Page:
If you have a negative opinion about the client's industry, steer clear. Or, perhaps, the company itself is the problem. They deliver bad service or screw over their customers. Or their products break and don't deliver as promised.
You're not going to feel good about working for them. You're going to be conscious of the fact that you're directly responsible for leading other people to this crappy company. In small ways or large, you've made someone's life just a little worse.
Andrew DeBell | Digital Learning Consultant at Water Bear Learning
"If you start work with a client and you morally disagree with their company product, it causes the whole project to feel empty and unsatisfying," says Andrew DeBell, a Digital Learning Consultant at Water Bear Learning. "I've been on many of those. Now I limit our clients to those I can stand behind."
Nobody knows your values like you do. Nobody knows what you will, and won't do for money like you do.
It will come up more often than you think.
Once I had a guy who wanted me to write articles about Hitler. Not historic articles. Propaganda ones, all about what a great man he was. I took a hard pass, blocked his emails, lost his phone number. I was shocked the ask was even being made. It was a quick reminder that some people suck.
"Do I like them? Would I have a beer with them?"
Corri Smith, Owner of Black Wednesday, doesn't just use the beer test, of course. She evaluates the potential client's product or service and asks herself if she thinks what they do matters. And she wants to know her clients are sustainable.
"That is, one who will pay us, and be successful themselves."
But the beer test is a pretty good one. Almost everyone who shared their thoughts with me brought up some version of it.
A prospect doesn't have to be overtly rude for you to say, "Thanks, but no thanks." Some people rub each other the wrong way. If you cringe every time you see a client's name in your inbox, you've got the wrong client.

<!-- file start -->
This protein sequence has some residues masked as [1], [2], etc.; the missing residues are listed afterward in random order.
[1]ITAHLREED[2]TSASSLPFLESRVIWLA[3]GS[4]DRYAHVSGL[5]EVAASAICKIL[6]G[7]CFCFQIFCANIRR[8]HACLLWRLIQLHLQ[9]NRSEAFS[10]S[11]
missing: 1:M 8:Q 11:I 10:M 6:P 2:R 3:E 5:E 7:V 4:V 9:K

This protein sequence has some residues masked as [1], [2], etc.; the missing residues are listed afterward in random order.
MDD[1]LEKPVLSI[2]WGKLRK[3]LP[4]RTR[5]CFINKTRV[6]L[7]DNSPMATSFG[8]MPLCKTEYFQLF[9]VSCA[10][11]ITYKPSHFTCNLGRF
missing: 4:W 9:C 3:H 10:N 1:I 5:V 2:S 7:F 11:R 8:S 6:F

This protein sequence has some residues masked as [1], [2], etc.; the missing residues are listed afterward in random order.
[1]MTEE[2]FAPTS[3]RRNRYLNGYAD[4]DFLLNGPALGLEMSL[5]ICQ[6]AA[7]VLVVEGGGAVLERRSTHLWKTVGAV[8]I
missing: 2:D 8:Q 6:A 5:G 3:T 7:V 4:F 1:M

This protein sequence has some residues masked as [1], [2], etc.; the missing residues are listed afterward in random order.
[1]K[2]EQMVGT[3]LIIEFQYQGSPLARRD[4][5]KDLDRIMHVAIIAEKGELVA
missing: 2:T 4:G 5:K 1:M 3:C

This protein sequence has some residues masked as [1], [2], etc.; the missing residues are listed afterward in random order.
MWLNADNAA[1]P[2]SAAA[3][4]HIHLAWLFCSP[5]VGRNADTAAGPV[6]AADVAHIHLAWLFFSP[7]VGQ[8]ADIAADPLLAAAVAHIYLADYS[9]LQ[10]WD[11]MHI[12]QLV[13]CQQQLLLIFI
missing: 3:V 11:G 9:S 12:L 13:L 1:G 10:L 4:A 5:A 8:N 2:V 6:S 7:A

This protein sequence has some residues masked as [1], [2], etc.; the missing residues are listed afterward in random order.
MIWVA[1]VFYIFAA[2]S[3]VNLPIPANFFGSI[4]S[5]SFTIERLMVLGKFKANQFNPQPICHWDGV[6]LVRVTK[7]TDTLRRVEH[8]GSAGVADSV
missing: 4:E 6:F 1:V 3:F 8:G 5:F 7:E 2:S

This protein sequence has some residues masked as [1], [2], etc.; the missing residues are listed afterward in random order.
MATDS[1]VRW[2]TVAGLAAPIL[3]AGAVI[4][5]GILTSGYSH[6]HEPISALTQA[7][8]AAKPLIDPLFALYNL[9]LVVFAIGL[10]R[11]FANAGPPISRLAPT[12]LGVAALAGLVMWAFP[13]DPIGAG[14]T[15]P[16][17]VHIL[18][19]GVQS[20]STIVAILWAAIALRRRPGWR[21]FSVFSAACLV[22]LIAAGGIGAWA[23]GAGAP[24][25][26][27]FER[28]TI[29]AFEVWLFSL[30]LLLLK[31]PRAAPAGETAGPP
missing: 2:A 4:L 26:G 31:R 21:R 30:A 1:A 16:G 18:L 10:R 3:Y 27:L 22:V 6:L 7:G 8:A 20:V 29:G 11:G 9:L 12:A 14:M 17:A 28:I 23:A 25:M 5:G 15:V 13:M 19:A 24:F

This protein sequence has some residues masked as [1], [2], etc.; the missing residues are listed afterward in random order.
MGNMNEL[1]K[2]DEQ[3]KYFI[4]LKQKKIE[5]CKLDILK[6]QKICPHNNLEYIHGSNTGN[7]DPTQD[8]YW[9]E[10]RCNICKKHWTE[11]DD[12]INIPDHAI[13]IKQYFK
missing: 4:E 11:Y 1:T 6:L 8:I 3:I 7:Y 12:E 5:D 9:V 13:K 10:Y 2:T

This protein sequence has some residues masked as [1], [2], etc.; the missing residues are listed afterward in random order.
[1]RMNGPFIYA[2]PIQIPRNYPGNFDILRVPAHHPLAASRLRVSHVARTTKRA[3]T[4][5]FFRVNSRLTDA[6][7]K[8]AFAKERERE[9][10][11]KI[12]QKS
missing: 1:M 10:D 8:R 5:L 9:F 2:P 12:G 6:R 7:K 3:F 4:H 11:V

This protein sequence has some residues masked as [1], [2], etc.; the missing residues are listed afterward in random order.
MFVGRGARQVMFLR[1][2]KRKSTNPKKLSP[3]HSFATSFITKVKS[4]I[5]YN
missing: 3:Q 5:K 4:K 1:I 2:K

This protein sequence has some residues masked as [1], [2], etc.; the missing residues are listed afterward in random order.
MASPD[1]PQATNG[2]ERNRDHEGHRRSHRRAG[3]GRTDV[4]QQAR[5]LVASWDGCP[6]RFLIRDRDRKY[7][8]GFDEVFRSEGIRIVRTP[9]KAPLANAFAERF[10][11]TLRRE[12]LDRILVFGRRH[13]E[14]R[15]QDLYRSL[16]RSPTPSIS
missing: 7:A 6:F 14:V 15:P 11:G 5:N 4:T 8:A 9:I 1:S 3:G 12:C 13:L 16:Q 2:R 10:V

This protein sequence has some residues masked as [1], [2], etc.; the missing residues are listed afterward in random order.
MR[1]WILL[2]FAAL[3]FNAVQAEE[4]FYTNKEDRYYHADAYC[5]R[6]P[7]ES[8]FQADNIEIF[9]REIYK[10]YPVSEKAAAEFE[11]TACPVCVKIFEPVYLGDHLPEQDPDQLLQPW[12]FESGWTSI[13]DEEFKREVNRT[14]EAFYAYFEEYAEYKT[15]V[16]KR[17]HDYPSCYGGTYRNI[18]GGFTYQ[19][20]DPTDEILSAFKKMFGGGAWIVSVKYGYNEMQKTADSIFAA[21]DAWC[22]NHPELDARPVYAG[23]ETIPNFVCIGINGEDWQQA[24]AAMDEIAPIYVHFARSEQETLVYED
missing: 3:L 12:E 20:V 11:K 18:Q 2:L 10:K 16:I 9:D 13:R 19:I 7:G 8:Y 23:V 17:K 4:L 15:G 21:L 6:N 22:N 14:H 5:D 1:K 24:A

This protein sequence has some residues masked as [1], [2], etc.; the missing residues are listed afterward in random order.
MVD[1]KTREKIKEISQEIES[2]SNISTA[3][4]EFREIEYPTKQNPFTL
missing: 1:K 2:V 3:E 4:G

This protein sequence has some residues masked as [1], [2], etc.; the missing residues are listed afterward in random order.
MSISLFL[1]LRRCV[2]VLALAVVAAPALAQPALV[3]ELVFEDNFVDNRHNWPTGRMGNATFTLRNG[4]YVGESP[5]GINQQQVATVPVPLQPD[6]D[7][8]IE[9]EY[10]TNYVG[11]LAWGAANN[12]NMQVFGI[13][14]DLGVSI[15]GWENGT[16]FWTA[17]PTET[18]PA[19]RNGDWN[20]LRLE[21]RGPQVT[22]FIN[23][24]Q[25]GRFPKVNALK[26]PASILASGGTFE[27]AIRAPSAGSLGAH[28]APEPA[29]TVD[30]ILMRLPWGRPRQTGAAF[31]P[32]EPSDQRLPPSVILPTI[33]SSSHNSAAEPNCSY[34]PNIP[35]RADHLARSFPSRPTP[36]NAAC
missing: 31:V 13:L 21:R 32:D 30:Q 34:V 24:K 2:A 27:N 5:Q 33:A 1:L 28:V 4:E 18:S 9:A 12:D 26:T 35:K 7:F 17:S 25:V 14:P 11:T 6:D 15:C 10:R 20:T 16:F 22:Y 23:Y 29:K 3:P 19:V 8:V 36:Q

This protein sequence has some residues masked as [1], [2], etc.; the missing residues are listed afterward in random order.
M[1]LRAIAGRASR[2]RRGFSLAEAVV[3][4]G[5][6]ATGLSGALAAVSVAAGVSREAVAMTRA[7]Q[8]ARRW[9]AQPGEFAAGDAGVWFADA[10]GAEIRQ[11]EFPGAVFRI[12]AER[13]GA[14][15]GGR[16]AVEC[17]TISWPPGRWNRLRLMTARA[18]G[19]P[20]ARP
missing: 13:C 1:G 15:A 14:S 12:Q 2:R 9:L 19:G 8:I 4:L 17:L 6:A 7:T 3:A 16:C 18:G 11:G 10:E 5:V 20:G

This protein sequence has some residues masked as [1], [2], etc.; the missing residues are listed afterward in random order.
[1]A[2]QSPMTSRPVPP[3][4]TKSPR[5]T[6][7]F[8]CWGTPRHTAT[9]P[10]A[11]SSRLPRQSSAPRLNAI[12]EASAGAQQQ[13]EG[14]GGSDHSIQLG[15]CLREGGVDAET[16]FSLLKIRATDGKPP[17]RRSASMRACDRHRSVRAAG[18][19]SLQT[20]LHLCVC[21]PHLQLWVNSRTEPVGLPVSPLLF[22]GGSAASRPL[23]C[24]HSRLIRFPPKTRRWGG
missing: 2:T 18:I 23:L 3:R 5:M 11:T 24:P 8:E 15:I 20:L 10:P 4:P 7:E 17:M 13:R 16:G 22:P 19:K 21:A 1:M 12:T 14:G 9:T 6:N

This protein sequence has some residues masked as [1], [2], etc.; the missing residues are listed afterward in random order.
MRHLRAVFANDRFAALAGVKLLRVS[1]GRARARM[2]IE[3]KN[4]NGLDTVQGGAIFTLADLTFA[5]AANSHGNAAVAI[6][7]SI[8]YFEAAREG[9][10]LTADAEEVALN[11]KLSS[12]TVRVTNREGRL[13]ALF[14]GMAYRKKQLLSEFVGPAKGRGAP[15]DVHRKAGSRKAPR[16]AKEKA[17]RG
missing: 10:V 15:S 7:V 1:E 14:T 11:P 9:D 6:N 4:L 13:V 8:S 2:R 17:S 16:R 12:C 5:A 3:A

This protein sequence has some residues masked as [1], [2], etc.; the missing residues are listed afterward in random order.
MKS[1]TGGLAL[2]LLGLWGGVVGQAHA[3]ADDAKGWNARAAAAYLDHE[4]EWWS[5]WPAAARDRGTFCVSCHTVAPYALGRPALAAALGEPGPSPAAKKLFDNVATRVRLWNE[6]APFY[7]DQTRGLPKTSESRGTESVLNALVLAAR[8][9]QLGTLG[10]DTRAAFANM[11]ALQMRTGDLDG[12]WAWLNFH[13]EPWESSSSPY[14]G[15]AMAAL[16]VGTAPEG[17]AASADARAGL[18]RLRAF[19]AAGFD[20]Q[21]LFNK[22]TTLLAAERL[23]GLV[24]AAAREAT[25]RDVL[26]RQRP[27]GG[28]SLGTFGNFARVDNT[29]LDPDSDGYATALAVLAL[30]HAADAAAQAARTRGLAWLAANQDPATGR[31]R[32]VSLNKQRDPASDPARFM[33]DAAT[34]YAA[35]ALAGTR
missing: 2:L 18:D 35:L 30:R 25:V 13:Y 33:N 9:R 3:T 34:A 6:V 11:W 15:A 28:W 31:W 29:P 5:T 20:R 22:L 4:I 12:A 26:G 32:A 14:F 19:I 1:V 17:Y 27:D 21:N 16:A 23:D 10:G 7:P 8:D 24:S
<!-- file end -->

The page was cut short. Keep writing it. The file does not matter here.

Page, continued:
Sometimes, you just know the client's going to be a problem. You can't point to any specific issue, but you just know.
Eric Elkins of WideFoc.us has learned to listen to his gut.
"We've had negative outcomes from the times I didn't listen to my intuition, from clients who lost funding and weren't able to pay us for the work we did, to ethical concerns about a product we were representing, to painful interactions and micromanagement that kneecapped us from providing the service we normally would."
So if something seems off, don't be afraid to walk away. Your intuition is probably correct. Our subconscious brains process more than our conscious ones do. If a client makes you uneasy, there's no good reason to work for them. Walk away!
Working for clients who make you uneasy is a good way to court burnout. You don't need a reason any firmer than that one. Life's too short to work for people who make your work unpleasant.
Burnout. Failed projects. Unpaid invoices. Headaches and nasty encounters. Chargebacks. Lawsuits.
You're not saying no for frivolous reasons. You're not being irresponsible by turning down revenue.
You're saying no because sometimes "no" is the only answer that's good business.